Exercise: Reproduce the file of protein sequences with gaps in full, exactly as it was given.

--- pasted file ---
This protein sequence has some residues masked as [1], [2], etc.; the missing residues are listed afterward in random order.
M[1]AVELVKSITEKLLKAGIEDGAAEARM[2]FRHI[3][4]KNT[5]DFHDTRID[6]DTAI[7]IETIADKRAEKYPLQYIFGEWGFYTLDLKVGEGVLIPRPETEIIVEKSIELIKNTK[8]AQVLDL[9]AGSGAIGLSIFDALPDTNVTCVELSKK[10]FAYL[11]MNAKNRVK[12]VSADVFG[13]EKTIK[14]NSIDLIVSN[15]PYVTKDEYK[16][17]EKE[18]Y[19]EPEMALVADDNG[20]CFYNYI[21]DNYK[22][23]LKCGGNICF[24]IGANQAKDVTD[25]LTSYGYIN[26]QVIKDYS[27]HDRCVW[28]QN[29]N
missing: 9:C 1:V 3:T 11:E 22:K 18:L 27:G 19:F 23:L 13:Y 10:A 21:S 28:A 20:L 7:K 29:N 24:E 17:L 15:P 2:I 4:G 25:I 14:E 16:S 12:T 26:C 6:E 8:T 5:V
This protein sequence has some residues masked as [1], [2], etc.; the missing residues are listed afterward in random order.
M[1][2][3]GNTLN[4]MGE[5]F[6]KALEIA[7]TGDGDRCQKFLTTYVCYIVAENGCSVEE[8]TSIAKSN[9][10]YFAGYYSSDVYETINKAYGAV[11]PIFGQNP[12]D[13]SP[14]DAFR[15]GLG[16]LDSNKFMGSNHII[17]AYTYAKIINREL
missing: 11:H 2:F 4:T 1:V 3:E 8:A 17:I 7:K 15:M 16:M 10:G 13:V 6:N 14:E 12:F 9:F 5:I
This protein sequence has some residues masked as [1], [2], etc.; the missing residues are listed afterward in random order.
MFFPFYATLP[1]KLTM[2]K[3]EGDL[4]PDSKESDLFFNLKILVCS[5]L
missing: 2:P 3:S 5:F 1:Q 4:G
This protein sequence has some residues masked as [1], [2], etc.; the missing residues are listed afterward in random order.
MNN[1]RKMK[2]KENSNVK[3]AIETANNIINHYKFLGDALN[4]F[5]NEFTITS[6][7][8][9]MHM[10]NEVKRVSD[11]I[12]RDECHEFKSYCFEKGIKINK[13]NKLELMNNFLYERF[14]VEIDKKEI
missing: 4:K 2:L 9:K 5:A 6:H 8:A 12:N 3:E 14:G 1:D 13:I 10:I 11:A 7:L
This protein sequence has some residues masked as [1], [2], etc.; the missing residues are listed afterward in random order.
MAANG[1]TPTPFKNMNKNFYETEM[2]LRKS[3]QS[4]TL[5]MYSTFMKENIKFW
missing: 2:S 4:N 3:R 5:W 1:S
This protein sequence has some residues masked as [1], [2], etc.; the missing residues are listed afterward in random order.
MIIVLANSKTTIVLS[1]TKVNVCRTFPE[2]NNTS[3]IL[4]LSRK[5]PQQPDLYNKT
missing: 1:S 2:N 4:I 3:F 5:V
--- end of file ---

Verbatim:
This protein sequence has some residues masked as [1], [2], etc.; the missing residues are listed afterward in random order.
M[1]AVELVKSITEKLLKAGIEDGAAEARM[2]FRHI[3][4]KNT[5]DFHDTRID[6]DTAI[7]IETIADKRAEKYPLQYIFGEWGFYTLDLKVGEGVLIPRPETEIIVEKSIELIKNTK[8]AQVLDL[9]AGSGAIGLSIFDALPDTNVTCVELSKK[10]FAYL[11]MNAKNRVK[12]VSADVFG[13]EKTIK[14]NSIDLIVSN[15]PYVTKDEYK[16][17]EKE[18]Y[19]EPEMALVADDNG[20]CFYNYI[21]DNYK[22][23]LKCGGNICF[24]IGANQAKDVTD[25]LTSYGYIN[26]QVIKDYS[27]HDRCVW[28]QN[29]N
missing: 9:C 1:V 3:T 11:E 22:K 18:L 27:G 19:F 23:L 13:Y 10:A 21:S 28:A 20:L 7:K 29:N 24:E 17:L 15:P 2:I 4:G 25:I 14:E 16:S 12:T 26:C 6:E 8:T 5:V
This protein sequence has some residues masked as [1], [2], etc.; the missing residues are listed afterward in random order.
M[1][2][3]GNTLN[4]MGE[5]F[6]KALEIA[7]TGDGDRCQKFLTTYVCYIVAENGCSVEE[8]TSIAKSN[9][10]YFAGYYSSDVYETINKAYGAV[11]PIFGQNP[12]D[13]SP[14]DAFR[15]GLG[16]LDSNKFMGSNHII[17]AYTYAKIINREL
missing: 11:H 2:F 4:T 1:V 3:E 8:A 17:I 7:K 15:M 16:M 10:G 13:V 6:N 14:E 12:F 9:F 5:I
This protein sequence has some residues masked as [1], [2], etc.; the missing residues are listed afterward in random order.
MFFPFYATLP[1]KLTM[2]K[3]EGDL[4]PDSKESDLFFNLKILVCS[5]L
missing: 2:P 3:S 5:F 1:Q 4:G
This protein sequence has some residues masked as [1], [2], etc.; the missing residues are listed afterward in random order.
MNN[1]RKMK[2]KENSNVK[3]AIETANNIINHYKFLGDALN[4]F[5]NEFTITS[6][7][8][9]MHM[10]NEVKRVSD[11]I[12]RDECHEFKSYCFEKGIKINK[13]NKLELMNNFLYERF[14]VEIDKKEI
missing: 4:K 2:L 9:K 5:A 6:H 8:A 12:N 3:E 14:G 1:D 13:I 10:I 11:A 7:L
This protein sequence has some residues masked as [1], [2], etc.; the missing residues are listed afterward in random order.
MAANG[1]TPTPFKNMNKNFYETEM[2]LRKS[3]QS[4]TL[5]MYSTFMKENIKFW
missing: 2:S 4:N 3:R 5:W 1:S
This protein sequence has some residues masked as [1], [2], etc.; the missing residues are listed afterward in random order.
MIIVLANSKTTIVLS[1]TKVNVCRTFPE[2]NNTS[3]IL[4]LSRK[5]PQQPDLYNKT
missing: 1:S 2:N 4:I 3:F 5:V